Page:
What if there was a “magic powder” that purifies the water, enriches the soil, and prevents nuclear disasters? What if that same powder could detox your body, boost your gut health, prevent free-radical damage, fight infections, and more? Well, zeolite does it all – without even entering your body. Read on to learn everything about zeolite, including its not-so-magical side.
What is Zeolite?
Zeolite is a complex mineral which forms in the contact of volcanic lava and water. This process can take thousands or even millions of years; scientists estimate that the first zeolite minerals formed over 300 million years ago.
“Zeolite” is a common name for over 240 unique structures (or frameworks), of which 40+ occur in nature. The most common types of zeolite include [R+]:
Ancient Romans used zeolite B.C. to build bridges. Then it fell into oblivion and found its way back in 1756 when Swedish mineralogist Axel Cronstedt first described and named it.
He merged two Greek words: zéō, meaning “boiling” and líthos, meaning “stone.” Zeolite released plenty of steam when heated and thus reminded Cronstedt of a “boiling stone.” [R]
Structure and Components
In a clash of scalding lava and cold seawater, zeolite forms a unique cage-like structure and negative surface charge. Aluminum and silicon make the basis of this structure, but it often includes other elements such as oxygen, tin, zinc, and titanium.
Tiny cages enable zeolite to act as a “molecular sieve,” filtering molecules based on their particle size. Negative surface charge loosely binds minerals – such as sodium, potassium, and calcium – and replaces them with large ions and heavy metals [R+, R+].
In other words, zeolite can pick up plenty of “bad stuff” and replace it with “good stuff.”
Fast forward from its re-discovery, miners are now producing around 3 million tons of zeolite each year. China leads the way, followed by South Korea, Japan, and Jordan. Natural zeolites are abundant but often contaminated with other minerals, quartz, metals, etc.
The industry mostly relies on synthetic zeolites, which are pure and have uniform structures. Some of them don’t exist in nature, such as Zeolite A.
- Farming: removes odors and helps manage wastewaters
- Agriculture: controls moisture and provides minerals
- Public health and ecology: purifies water and helps remove nuclear waste
- Household: in deodorizing agents, cleaning products, and personal care
- Chemistry: speeds up chemical reactions
Traditional medicine recognizes clay eating (geophagia) as a natural detox method. Zeolite has similar properties and traditional uses [R].
- Separation and detection of biomarkers
- Controlled drug delivery
- Imaging methods such as NMR (nuclear magnetic resonance)
- Skin and bone tissue engineering
- Wound treatment and bleeding control
Snapshot of Zeolite
- Helps you detox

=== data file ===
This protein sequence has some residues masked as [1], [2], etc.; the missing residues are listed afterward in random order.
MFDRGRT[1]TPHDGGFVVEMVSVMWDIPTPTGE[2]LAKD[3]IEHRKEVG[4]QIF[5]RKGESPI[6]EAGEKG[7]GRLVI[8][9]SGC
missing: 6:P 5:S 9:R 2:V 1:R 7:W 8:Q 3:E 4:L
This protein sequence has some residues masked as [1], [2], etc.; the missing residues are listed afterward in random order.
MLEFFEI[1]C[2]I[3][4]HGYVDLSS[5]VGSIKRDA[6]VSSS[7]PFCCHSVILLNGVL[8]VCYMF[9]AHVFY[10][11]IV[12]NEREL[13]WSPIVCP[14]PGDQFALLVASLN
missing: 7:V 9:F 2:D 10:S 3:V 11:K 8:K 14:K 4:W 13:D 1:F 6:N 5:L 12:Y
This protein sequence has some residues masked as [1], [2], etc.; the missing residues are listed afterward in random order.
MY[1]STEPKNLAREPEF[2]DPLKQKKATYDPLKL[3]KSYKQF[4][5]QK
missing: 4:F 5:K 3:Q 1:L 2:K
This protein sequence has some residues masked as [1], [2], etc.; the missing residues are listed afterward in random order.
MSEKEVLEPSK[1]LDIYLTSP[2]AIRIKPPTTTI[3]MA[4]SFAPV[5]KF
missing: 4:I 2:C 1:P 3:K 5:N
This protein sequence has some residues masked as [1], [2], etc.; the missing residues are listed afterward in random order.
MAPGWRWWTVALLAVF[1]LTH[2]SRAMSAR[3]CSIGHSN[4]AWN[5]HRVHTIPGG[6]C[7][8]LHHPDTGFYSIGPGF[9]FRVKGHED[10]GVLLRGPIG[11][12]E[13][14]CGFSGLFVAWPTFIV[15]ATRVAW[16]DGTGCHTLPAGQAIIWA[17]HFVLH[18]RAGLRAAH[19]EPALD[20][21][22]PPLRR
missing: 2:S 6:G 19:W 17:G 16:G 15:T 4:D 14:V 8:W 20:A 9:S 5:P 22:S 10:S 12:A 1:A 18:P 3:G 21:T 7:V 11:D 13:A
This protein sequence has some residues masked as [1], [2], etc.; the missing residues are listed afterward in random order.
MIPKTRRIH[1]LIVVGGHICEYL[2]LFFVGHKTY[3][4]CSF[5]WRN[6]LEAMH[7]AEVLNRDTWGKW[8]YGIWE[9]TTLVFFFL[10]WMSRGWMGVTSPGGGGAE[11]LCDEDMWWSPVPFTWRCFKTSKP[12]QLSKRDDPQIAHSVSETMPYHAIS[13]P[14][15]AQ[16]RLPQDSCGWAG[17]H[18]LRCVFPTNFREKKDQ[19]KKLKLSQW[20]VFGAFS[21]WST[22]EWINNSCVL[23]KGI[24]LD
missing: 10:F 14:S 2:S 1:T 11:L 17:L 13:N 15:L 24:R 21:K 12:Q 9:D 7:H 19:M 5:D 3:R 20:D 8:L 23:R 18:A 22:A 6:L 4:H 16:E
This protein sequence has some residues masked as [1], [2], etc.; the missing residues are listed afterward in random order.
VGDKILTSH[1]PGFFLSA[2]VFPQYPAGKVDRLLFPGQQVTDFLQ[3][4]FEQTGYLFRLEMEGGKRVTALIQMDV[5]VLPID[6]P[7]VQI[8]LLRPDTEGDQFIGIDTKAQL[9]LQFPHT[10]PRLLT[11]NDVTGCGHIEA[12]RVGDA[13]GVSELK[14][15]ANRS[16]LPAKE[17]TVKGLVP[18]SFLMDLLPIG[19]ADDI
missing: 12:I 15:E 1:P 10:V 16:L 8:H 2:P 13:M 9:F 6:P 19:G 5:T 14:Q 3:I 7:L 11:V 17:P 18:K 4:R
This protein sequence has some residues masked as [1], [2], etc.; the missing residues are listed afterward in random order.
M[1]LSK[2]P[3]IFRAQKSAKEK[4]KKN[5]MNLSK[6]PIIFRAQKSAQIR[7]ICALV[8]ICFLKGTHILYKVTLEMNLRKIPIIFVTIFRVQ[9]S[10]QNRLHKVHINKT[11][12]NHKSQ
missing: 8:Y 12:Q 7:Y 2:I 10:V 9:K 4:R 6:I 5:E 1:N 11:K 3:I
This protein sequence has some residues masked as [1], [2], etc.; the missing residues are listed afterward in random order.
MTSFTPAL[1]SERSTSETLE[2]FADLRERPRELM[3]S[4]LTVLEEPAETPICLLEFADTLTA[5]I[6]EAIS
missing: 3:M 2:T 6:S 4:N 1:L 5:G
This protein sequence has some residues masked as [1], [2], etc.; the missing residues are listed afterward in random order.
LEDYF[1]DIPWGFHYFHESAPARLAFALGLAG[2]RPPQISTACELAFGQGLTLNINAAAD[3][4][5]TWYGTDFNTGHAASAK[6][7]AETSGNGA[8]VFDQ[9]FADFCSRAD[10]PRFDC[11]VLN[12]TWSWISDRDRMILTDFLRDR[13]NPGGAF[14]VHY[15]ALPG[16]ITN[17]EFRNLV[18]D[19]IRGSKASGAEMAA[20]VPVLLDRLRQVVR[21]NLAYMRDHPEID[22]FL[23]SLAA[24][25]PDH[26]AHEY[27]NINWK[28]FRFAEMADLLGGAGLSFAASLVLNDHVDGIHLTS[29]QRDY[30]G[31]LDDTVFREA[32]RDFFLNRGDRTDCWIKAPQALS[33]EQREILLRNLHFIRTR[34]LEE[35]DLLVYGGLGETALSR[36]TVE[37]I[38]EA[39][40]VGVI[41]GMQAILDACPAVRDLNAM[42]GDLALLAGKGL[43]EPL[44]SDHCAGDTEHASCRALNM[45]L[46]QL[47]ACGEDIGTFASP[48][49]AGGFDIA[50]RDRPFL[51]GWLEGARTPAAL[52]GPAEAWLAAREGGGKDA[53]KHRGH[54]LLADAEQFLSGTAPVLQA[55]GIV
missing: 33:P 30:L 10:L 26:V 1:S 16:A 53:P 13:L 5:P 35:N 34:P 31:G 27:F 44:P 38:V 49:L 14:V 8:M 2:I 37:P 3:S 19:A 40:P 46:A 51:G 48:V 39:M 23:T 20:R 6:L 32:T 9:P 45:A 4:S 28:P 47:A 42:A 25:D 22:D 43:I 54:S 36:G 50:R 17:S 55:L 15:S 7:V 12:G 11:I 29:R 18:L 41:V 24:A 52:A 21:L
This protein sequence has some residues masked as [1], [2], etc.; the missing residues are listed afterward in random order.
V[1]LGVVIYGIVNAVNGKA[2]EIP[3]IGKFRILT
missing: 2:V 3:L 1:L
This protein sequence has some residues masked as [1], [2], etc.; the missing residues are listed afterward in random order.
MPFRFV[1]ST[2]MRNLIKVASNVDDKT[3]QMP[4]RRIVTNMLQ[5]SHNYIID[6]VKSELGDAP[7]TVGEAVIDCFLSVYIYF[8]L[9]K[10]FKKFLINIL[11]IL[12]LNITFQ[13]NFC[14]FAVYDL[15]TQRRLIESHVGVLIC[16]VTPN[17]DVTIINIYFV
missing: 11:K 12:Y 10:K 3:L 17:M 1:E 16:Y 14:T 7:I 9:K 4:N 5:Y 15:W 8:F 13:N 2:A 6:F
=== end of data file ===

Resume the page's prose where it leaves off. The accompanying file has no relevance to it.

- Supports gut health
- Blocks oxidative damage
- Stops bleeding
- May lower blood lipids and glucose
- May protect the brain and the liver
- Cleans and protects your skin
- May cause lung damage when inhaled
- May block the absorption of drugs and nutrients
- Not well studied in humans
- May be contaminated with heavy metals
How Does Zeolite ‘Detox’ the Body?
Zeolite can bind and remove a wide range of toxins from the human body, drinking water, and waste materials. Its tiny cages and surface charge trap heavy metals, natural and chemical poisons, radioactive elements, microbes, metabolic products, and more [R, R, R, R].
- Reverse oxidative damage
- Maintain a healthy microbiome
- Kill bacteria and viruses
- Boost the levels of minerals and trace elements
- Repair skin lesions and stop bleeding
For these reasons, it’s often used to detox heavy metals and other toxins from the body.
Zeolite does it all in your gut without being absorbed. That makes it safe for human use, with a few notable exceptions (see “Side Effects”).
Benefits of Zeolite
Note: Clinoptilolite is the most common type of zeolite for medical uses. All benefits refer to clinoptilolite unless stated otherwise.
1) Helps You Detox – Big Time!
In a clinical trial on 33 volunteers, zeolite enhanced the elimination of aluminum, arsenic, lead, mercury, and other heavy metals. People who took liquid zeolite (30 drops a day) had significantly higher levels of these metals in their urine samples. Lab analysis confirmed that zeolite wasn’t contaminated, attributing the results to heavy metal detox [R+].
In rats, clinoptilolite stimulated aluminum detox and stopped it from reaching the blood [R].
Cadmium is another heavy metal that can cause anemia and impair different organs. In cadmium-poisoned pigs, zeolite prevented anemia and protected the liver. However, it didn’t impact the cadmium concentration in the kidneys [R].
Brain Damage & Mood
The ability of zeolite to detox lead, mercury, aluminum, and other heavy metals makes it a promising supplement for the above-mentioned mood disorders. However, no studies have investigated the impact of zeolite on mood yet [R, R, R, R].